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Discussion on: Three Books

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angeliquejw profile image
Angelique

So, as an interview question, I would skip this one. Even as a voracious reader myself, I think it skirts too close to hiring someone who is like me, does things like me, approaches things like me. Even if I am a successful member of the team, modeling all new senior hires after myself is limiting!

But, also, being a voracious reader, I can't help but also answer this question. Moving more into management/leadership roles, my current list skews to that:

📕 Don't Make Me Think I read this later in my career, despite the fact that it's considered a pretty foundational book. I found it to be validating about my own ideas about UX and provide me with some clear ideas of things to look for, questions to ask when doing design review of comps. Krug's follow-up book about user testing is also very worthwhile, especially for small teams where you may need to wear many hats.

📙 Radical Candor Immensely helpful context for giving feedback to your colleagues and peers. The name originally turned me off (too close to brutal honesty, I suppose), but I'm glad I picked it up.

📘 The Manager's Path Great insights about the expectations, challenges and impact at various stages in your tech career. Compared to other books about management that may only be helpful in your first year of management or when leading a team of a certain size, this one has broad appeal.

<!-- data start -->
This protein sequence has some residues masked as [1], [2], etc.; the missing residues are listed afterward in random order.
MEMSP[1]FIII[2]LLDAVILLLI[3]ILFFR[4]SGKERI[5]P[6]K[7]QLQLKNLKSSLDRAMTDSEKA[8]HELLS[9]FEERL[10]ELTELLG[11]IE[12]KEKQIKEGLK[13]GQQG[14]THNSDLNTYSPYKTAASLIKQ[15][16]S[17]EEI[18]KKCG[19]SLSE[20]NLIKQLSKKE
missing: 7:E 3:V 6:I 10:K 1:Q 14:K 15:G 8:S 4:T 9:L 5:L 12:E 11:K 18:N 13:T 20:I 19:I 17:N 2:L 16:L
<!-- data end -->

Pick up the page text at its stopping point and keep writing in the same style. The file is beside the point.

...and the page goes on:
✨ Bonus choice: In addition to learning and developing my craft and skills through books, I've also found it helpful to learn more about the domain of our product and the issues faced by our users. For me, that currently means understanding college professors and students better. To that end, I found Small Teaching to be a great summary of current learning science, including ways faculty might be looking to implement those strategies and findings in their courses.

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gypsydave5 profile image
David Wickes Author

I think it skirts too close to hiring someone who is like me

I agree- the danger of all hiring - we want people who are different, but the same! On reflection, the idea implicit here is that senior developers should read books - should be "readers" who want to read books and to learn things from reading books.

Maybe this is both "too much to ask" and too biased towards people who are like me (not as voracious as I was in my teens I'm afraid to say).

In any case, thanks for sharing your books and pushing back!

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gypsydave5 profile image
David Wickes Author

(Is Radical Candour good? As a phrase it's always seemed like an excuse for nasty people to be nastier...)

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angeliquejw profile image
Angelique

That was exactly what put me off the book when it was recommended to me. It is far, far better than its title and really is much more grounded in wanting to deliver good feedback and doing so from a place rooted in caring about your team.